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Pelješac peninsula

Pelješac is a peninsula in southern Dalmatia, Croatia. The peninsula is part of Dubrovnik-Neretva County and is the second largest peninsula in Croatia. From the isthmus that begins at Ston to the top of Cape Lovišta it is 65 km long.

The name Pelješac is most likely derived from the name of a hill above town of Orebić, which is Pelisac. This is a relatively new namefor the peninsula. Throughout history other names have been used, such as Stonski Rat or Italianname Sabioncello. The highest peak is Sveti Ilija (961 m) above the town of Orebić which isalso called Monte vipera.The earliest known historic records of Pelješac are from ancient Greece. The area became part ofthe Roman province of Dalmatia after the Illyrian Wars (220 BC to 219 BC.). Roman migrationsoon followed. In the 6th century Pelješac came under Byzantine rule.The Great Migrations of the 6th and 7th century brought the Slavic invasion and Avar into thisregion. As the barbarians began settling on the coast, the Romanised local coastal population hadto take refuge on the islands. Along the Dalmatian coast the Slavic people migrations poured infrom the interior and seized control of the area where the Neretva River enters the Adriatic, tothe Bay of Kotor. The Slavs settled on the peninsula.The eastern part of the peninsula was part of a medieval Slavic duchy of Hum or Zachlumia,the control of which changed hands numerous times before 1333 when as a result of a war, theRepublic of Ragusa bought the entire peninsula from the Serbian Empire of Tsar Dusan. TheWalls of Ston are large fortifications built by the Republic of Ragusa (Dubrovnik). They arethe second longest walls in Europe. Ston also has one of the oldest salt planes in this part of theworld.The French Empire occupied the region in 1806, abolishing the old Republic, and in 1808 turnedit into the Illyrian Provinces. In 1815 it was given to the Austrian Empire and in 1867 becamepart of the Cisleithania of the Dual Monarchy of Austria – Hungary. Between 1918 and 1991 itwas a part of Yugoslavia.


The town of Orebić, the cradle of seafaring captains and sailors, is a place where the tradition ofsailors is maintained even today. It was named after the patrician family Orebić that restored thecastle inside the fortified settlement in 1586. During the 19th century, Orebić had 17 of the mostimportant nautical captains in the Austria-Hungary Empire. The Franciscan monastery of OurLady of Angels, behind the town of Orebić is a popular attraction. Visitors are also drawn to theMount of Saint Elijah (Croatian brdo Sv. Ilija) located behind the town which offers a good viewof the island of Korčula and the Adriatic Sea. There are many hiking paths from Orebić andnearby villages that lead to the summit and are well sign-posted.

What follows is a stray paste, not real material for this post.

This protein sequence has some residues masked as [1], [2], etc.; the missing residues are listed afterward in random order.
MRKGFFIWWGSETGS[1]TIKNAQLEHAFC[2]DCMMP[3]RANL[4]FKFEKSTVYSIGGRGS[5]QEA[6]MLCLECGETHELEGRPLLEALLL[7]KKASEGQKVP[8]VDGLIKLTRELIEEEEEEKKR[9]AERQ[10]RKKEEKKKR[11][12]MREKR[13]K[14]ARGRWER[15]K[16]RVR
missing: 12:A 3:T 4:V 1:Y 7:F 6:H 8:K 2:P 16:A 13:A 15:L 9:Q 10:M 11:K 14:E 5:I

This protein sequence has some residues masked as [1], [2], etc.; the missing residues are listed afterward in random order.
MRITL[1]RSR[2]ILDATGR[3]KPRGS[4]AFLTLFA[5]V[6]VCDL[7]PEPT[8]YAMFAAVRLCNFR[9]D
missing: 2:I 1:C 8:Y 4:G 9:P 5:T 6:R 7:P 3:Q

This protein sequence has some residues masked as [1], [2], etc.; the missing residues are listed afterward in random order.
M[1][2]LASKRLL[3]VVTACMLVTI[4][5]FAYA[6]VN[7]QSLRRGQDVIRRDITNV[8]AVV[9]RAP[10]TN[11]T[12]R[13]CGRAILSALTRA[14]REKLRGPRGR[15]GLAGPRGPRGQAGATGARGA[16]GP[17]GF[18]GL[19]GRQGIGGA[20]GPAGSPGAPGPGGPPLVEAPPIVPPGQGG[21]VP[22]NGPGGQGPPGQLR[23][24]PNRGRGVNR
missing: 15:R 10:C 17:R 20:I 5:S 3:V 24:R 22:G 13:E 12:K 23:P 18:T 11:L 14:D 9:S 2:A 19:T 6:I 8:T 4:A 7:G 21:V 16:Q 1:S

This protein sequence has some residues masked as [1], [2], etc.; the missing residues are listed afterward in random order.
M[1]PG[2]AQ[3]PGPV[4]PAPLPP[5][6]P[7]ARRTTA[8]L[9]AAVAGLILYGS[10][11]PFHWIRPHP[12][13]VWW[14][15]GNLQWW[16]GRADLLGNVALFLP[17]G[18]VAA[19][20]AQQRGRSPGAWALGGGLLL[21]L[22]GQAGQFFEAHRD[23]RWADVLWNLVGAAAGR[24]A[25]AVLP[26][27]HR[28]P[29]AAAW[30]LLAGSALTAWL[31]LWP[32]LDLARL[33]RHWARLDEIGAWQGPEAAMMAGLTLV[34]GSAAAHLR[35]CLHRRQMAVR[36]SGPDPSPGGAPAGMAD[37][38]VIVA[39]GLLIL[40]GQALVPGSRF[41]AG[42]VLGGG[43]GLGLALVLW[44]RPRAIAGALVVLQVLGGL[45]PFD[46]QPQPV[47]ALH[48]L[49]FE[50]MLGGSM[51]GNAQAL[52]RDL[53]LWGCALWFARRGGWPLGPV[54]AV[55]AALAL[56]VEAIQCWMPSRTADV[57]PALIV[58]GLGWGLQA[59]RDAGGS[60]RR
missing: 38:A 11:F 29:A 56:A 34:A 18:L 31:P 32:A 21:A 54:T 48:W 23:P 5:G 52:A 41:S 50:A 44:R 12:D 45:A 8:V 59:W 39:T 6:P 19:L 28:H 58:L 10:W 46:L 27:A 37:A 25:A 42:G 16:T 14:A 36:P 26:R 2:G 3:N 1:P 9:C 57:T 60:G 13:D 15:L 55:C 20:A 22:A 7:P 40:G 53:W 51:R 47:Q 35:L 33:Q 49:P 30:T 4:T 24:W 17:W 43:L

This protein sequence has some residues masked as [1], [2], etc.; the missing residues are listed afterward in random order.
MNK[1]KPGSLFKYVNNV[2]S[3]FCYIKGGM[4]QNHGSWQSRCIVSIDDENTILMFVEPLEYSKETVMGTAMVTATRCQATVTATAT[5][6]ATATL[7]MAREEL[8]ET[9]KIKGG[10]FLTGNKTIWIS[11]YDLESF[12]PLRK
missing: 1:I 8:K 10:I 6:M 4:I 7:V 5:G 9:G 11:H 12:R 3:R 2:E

At the eastern approach to the town, just before Trstenica beach, Korta Katarina houses aboutique hotel, wine tasting room, and winery of the same name which produces local varietiessuch as Pošip and Plavac Mali.


Orebić is easily accessible by road and ferry. It is some 90 minutes, driving, from Dubrovnikand some 3–4 hours from Split, both of which are accessed via the Adriatic Highway (Europeanroute E65) which is accessed via nearby Ston. The drive from Ston to Orebić takes youthrough some of Croatia’s largest vineyards, including those at Potomje and Postup. The road isconstantly being upgraded and, while being quite winding, it is in generally good condition.There are numerous ferry connections to Korcula each day from Orebic. The car ferry depositspassengers some 3–4 kilometers from Korcula (town) and, therefore, is not suitable for thoseon foot. There is also a passenger ferry that deposits passengers directly in Korčula. Car ferrytickets must be purchased at the Jadrolinija booth near to Splitska Banka prior to boardingthe ferry. Tickets for the passenger ferry can be purchased when boarding the craft.From Korčula, you can connect with a variety of other ferry services including the main Rijeka-Split-Stari Grad (Hvar)-Korcula-Mljet-Dubrovnik-Bari ferry service operated by Jadrolinija. Inaddition, there are fast ferry services from Korčula to Dubrovnik and to Hvar Old Town-Split.There are also services to nearby islands such as Badija.

Bus services operate from Orebić to Dubrovnik, Split and Zagreb.

Services and facilities

Orebić is well-serviced in terms of supermarkets (such as Konzum and Studenac), a medicaland dental center, newsagents (also selling international newspapers), pharmacies, post office,bakeries, banks, hair salons, building providers, garden centers, bars and restaurants with themajority of services being located along the town’s main thoroughfare.

Viganj is famous among known wind- and kite surfers due to the favorable winds that enablegood surfing. Every year, Viganj hosts the World Windsurfing Cup. Even Bjoern Dunckerbeckwas there. Viganj is a place alongside Bol on the island of Brac and is the favored destination forsurfing and kite surfing on the Adriatic.

Deep-sea diving is also popular and there are diving clubs in Orebic, Viganj, Zuljana andTrstenik. If by chance you forgot to bring your equipment, you can borrow everything you needat the clubs where you can take diving lessons as well. Follow one of the bicycle routes on thetrails of the peninsula, or enjoy free-climbing and hiking on the mountains of Sv. Ilija aboveOrebić or Sv. Ivan near Žuljana. Here you can also find many hidden, elevated caves.